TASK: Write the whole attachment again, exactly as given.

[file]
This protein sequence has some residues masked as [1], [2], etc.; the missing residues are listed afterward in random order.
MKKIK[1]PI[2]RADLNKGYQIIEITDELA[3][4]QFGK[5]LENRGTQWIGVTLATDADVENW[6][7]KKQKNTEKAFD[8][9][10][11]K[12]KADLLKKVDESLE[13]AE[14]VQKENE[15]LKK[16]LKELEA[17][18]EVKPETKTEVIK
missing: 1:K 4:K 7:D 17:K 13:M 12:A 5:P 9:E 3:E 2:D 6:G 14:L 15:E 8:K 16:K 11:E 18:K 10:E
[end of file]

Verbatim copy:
This protein sequence has some residues masked as [1], [2], etc.; the missing residues are listed afterward in random order.
MKKIK[1]PI[2]RADLNKGYQIIEITDELA[3][4]QFGK[5]LENRGTQWIGVTLATDADVENW[6][7]KKQKNTEKAFD[8][9][10][11]K[12]KADLLKKVDESLE[13]AE[14]VQKENE[15]LKK[16]LKELEA[17][18]EVKPETKTEVIK
missing: 1:K 4:K 7:D 17:K 13:M 12:A 5:P 9:E 3:E 2:D 6:G 14:L 15:E 8:K 16:K 11:E 18:K 10:E